The loss agreement followed capital infusions from the government of $20 billion in December 2008 and $25 billion in October 2008. Citigroup received more assistance than any other U.S. bank in the crisis.
In addition, the government guaranteed Citi's capital in January 2009 by agreeing to share responsibility for losses on over $300 billion of the bank's toxic assets.
In short, Richard Bowen blew the whistle on risk that resulted from apparent fraud and warned the most senior official at Citi that the bank might face insolvency. He then warned the SEC, turning over thousands of pages of evidence of fraud months before the bailout. Then, what he most feared materialized. Yet DOJ never prosecuted anyone at Citi for fraud despite the evidence Bowen supplied to both the SEC and DOJ. After the bailout, criminal prosecution was unlikely; the U.S. government had a conflict of interest. How could DOJ prosecute a financial institution that was then partially owned (36 percent) by the U.S. government?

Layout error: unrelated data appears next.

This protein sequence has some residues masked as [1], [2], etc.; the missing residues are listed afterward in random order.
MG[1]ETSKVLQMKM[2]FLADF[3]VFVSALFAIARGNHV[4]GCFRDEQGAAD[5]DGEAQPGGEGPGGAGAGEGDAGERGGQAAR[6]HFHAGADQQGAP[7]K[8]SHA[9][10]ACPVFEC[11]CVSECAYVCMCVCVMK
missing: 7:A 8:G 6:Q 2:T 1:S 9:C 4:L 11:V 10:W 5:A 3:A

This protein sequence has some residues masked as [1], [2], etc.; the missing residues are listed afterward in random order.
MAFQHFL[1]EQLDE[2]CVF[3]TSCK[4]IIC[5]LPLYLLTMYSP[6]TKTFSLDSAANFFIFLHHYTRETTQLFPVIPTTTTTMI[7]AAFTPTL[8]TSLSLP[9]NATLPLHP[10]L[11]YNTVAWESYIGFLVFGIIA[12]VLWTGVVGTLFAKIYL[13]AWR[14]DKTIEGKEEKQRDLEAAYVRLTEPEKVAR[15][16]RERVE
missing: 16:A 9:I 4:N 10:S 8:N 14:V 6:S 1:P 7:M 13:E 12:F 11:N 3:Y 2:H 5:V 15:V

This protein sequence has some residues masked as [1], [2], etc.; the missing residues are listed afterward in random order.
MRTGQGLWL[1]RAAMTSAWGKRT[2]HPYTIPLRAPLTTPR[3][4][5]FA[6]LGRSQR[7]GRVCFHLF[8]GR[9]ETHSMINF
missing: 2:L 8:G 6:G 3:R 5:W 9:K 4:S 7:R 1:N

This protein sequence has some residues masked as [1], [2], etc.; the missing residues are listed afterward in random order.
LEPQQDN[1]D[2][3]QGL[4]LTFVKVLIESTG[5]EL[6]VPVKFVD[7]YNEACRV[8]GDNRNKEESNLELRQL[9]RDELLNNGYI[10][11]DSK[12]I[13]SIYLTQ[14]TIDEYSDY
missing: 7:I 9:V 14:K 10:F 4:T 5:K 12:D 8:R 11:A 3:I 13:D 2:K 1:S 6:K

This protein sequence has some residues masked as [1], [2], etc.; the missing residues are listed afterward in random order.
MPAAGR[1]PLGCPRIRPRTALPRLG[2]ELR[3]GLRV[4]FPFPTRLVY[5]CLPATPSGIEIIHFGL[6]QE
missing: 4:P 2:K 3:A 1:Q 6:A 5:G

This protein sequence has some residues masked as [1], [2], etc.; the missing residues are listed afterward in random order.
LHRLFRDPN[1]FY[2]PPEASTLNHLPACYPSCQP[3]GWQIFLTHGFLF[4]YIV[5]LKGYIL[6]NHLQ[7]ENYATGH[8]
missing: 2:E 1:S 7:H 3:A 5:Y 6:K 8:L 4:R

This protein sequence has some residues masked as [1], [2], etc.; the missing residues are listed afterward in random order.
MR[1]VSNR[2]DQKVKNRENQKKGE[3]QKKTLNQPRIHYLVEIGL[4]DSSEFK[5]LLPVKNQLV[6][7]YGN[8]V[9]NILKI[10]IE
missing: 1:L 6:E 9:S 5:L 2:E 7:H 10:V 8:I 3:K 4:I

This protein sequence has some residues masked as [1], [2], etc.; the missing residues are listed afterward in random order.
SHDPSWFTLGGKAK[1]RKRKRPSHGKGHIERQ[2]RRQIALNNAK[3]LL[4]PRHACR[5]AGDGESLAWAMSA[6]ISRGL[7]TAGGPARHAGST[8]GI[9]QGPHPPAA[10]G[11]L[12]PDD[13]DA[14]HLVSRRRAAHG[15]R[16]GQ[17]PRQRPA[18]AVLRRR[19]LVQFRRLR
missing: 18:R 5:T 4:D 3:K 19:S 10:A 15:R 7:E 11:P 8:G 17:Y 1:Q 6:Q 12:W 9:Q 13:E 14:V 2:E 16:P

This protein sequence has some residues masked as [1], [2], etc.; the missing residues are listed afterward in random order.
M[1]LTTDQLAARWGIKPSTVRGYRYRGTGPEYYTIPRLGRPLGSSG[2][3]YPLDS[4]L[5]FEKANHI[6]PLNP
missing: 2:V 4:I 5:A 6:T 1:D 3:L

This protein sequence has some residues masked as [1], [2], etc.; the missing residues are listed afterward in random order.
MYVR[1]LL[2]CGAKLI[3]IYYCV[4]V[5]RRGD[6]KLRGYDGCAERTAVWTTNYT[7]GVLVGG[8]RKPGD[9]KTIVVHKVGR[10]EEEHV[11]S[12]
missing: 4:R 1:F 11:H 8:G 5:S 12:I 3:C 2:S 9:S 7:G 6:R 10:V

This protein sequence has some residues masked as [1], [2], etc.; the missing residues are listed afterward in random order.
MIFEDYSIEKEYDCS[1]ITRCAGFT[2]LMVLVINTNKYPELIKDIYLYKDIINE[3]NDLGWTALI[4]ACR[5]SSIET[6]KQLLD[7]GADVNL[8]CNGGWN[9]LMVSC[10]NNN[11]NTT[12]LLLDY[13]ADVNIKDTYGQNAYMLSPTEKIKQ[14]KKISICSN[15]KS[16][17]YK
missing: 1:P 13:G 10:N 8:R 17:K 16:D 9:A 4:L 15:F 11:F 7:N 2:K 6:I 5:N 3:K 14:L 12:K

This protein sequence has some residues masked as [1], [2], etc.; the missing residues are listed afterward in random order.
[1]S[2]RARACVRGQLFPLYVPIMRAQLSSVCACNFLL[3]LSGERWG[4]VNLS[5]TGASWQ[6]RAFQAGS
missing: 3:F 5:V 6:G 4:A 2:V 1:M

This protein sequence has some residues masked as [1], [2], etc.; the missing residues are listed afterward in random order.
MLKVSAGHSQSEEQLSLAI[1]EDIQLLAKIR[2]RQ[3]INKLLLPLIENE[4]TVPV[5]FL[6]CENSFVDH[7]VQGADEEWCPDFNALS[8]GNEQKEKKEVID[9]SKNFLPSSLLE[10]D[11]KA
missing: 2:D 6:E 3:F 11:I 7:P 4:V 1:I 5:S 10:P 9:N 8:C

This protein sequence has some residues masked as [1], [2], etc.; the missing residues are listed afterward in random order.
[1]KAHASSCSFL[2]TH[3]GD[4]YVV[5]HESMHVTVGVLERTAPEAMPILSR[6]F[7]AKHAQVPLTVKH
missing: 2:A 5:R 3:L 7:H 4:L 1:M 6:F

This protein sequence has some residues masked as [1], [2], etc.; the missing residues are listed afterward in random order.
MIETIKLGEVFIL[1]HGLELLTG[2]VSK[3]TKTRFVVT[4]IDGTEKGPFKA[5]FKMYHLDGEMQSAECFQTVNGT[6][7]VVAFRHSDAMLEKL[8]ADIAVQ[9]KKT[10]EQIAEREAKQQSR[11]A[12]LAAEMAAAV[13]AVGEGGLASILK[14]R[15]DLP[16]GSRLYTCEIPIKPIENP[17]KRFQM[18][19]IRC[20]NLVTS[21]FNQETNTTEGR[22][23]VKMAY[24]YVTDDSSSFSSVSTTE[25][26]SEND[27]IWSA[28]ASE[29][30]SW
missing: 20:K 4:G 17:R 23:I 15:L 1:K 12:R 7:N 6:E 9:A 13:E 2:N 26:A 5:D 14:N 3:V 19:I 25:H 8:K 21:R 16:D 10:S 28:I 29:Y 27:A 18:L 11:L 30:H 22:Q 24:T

Nonetheless, according to Holder, for lack of evidence DOJ preferred civil lawsuits to criminal prosecutions in the big bank cases that caused the collapse. But although the fines that result from successful lawsuits are substantial, they're not a deterrent to fraud: they're paid by the bank's shareholders, not by corrupt senior managers.
And how does the whistleblower's fate stack up against the corporate culprit's? Well, Eileen Foster lost her job, as did Richard Bowen. In contrast, between 2001 and 2006, Angelo Mozilo, CEO at Countrywide during the housing bubble raked in well over $450 million. To settle civil charges of insider trading, he paid the SEC a fine of $67.5 million, of which Countrywide and Bank of America paid $45 million. In February 2011, federal prosecutors dropped their inquiry into the facts underlying the civil settlement, and the case against Mozilo was closed.